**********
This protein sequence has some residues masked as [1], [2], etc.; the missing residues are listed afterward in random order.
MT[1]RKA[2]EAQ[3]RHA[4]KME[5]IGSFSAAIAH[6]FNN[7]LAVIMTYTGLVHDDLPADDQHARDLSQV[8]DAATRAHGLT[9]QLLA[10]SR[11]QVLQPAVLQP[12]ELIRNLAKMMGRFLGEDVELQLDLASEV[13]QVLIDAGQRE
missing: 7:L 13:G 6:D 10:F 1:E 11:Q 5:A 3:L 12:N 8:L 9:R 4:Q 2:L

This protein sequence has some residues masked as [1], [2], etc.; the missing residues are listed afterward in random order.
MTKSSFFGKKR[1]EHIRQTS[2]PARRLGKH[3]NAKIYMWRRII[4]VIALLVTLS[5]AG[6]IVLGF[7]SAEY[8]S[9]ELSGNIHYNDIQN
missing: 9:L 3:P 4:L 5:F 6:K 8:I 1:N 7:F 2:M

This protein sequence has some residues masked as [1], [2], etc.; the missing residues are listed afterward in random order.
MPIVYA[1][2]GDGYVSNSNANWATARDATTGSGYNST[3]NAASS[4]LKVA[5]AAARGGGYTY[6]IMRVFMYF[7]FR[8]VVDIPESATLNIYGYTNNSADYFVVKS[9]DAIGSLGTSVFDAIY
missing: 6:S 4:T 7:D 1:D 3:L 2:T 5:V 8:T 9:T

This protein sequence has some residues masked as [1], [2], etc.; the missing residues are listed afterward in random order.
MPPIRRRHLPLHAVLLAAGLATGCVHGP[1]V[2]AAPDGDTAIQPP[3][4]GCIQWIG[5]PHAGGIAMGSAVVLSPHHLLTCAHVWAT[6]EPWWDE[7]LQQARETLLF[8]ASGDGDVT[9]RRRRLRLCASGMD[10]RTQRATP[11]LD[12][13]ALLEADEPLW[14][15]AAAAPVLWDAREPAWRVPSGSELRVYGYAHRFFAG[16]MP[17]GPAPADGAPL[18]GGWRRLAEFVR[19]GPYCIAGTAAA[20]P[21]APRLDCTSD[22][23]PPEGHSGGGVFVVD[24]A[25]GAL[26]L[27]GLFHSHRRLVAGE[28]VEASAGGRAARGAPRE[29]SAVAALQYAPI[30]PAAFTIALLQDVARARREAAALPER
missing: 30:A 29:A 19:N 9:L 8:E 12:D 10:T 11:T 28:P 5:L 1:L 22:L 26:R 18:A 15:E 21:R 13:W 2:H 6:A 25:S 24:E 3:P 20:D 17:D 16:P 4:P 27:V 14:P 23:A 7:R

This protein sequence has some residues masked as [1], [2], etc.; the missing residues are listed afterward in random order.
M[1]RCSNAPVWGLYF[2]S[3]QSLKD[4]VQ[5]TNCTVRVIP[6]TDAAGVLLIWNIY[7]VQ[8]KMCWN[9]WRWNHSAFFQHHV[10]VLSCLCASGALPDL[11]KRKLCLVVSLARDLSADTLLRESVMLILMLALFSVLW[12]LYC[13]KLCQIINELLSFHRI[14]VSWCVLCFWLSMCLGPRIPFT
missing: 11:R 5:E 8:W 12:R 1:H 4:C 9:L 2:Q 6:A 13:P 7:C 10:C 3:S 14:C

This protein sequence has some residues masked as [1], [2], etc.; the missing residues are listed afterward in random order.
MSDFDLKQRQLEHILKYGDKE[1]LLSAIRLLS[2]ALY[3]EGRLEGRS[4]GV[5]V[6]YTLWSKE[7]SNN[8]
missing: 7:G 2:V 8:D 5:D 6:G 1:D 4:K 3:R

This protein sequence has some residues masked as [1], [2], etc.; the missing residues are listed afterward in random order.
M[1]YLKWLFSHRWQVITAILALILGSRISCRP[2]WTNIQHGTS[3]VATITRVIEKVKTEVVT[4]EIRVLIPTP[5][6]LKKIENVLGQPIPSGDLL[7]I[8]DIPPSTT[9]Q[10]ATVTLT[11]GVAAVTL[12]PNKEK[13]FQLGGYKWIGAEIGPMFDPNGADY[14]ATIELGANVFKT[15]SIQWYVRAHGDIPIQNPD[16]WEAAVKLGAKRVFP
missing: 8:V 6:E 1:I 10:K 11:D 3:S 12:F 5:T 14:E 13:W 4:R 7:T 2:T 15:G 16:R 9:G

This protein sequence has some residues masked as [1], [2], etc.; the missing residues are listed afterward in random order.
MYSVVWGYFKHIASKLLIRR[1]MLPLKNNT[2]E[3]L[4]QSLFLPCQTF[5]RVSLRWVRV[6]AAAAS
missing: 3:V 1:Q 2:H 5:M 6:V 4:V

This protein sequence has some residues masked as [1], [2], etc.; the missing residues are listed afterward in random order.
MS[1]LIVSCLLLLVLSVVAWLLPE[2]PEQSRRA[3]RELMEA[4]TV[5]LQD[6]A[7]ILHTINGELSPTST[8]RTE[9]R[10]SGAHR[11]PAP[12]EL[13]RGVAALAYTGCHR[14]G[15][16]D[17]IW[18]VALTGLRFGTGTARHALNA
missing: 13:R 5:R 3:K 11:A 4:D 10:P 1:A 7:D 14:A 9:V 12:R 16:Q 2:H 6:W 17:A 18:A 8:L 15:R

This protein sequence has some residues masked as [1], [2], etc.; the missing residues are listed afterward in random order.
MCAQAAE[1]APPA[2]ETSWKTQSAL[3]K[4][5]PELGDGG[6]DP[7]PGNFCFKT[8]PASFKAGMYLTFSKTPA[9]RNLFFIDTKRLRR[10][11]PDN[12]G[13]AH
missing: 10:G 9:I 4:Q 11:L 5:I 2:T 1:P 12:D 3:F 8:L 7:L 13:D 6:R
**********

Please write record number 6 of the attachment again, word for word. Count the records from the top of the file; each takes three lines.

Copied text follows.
This protein sequence has some residues masked as [1], [2], etc.; the missing residues are listed afterward in random order.
MSDFDLKQRQLEHILKYGDKE[1]LLSAIRLLS[2]ALY[3]EGRLEGRS[4]GV[5]V[6]YTLWSKE[7]SNN[8]
missing: 7:G 2:V 8:D 5:D 6:G 1:D 4:K 3:R